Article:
Antonio Carta

November 25, 1925 - June 13, 2015
Livonia, MI



Tuesday, June 16, 2015
4:00 PM to 8:00 PM EDT
Turowski Life Story Funeral Homes
Livonia, West of Middlebelt
30200 Five Mile Rd.
Livonia, MI 48154
(734) 525-9020
Driving Directions

Wednesday, June 17, 2015
2:00 PM to 8:00 PM EDT
Turowski Life Story Funeral Homes
Livonia, West of Middlebelt
30200 Five Mile Rd.
Livonia, MI 48154
(734) 525-9020

Scripture Service 7pm

Driving Directions


Thursday, June 18, 2015
10:00 AM EDT
St. Priscilla Catholic Church
19120 Purlingbrook
Livonia, MI 48152

In State 9:30am


At the family's request memorial contributions are to be made to those listed below. Please forward payment directly to the memorial of your choice.

Nuns in Sassari, Italy

IN LIEU OF FLOWERS - Please direct all monetary donations to the family and they will forward to the charity above.

Life Story / Obituary


All who knew Antonio Carta would agree that he was extraordinary in every way. A stranger was never a stranger for long if Antonio was around, and his generosity extended to all who were near. He had the amazing ability of making everyone feel as though they were his favorite, and his unconditional love was unmatched. It was no secret that he was married to the love of his life, and together they witnessed their family tree blossom to include numerous branches of loved ones who were his greatest source of pride and joy. In addition to his generosity, Antonio was known for his unwavering Catholic faith that was the compass he used to direct his steps. Life will never be the same without him here, but his spirit will remain alive and well in the hearts and lives of all who were blessed to know and love him.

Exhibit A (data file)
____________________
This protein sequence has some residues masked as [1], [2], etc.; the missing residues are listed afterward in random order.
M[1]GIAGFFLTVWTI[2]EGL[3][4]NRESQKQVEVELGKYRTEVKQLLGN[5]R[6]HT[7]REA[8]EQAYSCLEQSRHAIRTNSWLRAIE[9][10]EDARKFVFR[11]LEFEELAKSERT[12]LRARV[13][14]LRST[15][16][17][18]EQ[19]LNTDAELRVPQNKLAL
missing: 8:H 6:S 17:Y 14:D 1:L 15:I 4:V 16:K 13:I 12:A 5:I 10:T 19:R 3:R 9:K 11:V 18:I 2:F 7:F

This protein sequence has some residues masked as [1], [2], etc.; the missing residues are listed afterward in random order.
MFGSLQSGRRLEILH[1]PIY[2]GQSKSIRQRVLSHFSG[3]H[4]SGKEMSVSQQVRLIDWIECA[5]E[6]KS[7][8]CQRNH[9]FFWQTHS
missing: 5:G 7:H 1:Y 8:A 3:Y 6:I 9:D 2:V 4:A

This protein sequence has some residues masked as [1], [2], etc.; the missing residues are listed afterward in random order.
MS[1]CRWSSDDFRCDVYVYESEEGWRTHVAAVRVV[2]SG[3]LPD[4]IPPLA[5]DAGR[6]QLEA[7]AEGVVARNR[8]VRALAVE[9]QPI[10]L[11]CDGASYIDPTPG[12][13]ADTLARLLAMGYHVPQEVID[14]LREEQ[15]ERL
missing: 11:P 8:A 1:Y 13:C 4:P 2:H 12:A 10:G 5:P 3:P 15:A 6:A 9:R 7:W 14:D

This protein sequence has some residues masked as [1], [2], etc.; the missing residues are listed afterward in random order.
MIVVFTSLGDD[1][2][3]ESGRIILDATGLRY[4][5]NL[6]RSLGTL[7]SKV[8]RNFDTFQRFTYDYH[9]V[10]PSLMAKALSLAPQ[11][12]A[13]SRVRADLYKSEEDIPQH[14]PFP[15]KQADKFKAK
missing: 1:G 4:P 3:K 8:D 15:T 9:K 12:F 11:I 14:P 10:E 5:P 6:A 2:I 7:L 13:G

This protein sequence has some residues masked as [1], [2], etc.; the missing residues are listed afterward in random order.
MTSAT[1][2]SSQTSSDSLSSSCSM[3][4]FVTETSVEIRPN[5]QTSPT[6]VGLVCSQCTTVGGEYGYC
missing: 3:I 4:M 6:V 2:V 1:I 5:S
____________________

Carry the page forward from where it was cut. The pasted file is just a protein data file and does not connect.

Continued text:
Amidst the great unrest in Italy during the 1920s, there was much to celebrate in the lives of Giuseppe Michele and Michela Bonaria (Cherchi) Carta as they celebrated the birth of their baby boy on November 25, 1925, in the small town of Benetutti, Sardegna, Italy. Named after St. Anthony, Antonio Michele was devoted to St. Anthony for his entire life. He was one of six children in his family and was raised alongside his siblings, Michela, Pietro, Francesco, Pinuccio, Teresa, and Paolino.

In 1926, the Carta family moved to Sassari so that Antonio and his siblings could go to school. His family owned farmlands in Sassari on Corso Vittorio Emmanuele and Via Arborea. Later, they moved to Zuari near Via Buddi Buddi. Antonio only completed seven years of school, but he worked the farm in Italy and always had a passion for figuring out how things worked mechanically. For this reason, he could make anything work more efficiently. Antonio loved taking the train to Sassari every Saturday to get enough magazines and newspapers to keep him busy since he loved reading. When he was 18, his love for playing with fire and fireworks finally caught up with him, which cost him half of his thumb.

Life was forever changed for Antonio when he met the woman with whom he would write a love story that would span 52 years. Her name was Silvana, and they met in 1960. They began dating and were married in 1962, deeply in love. They celebrated by going to Rome the following day.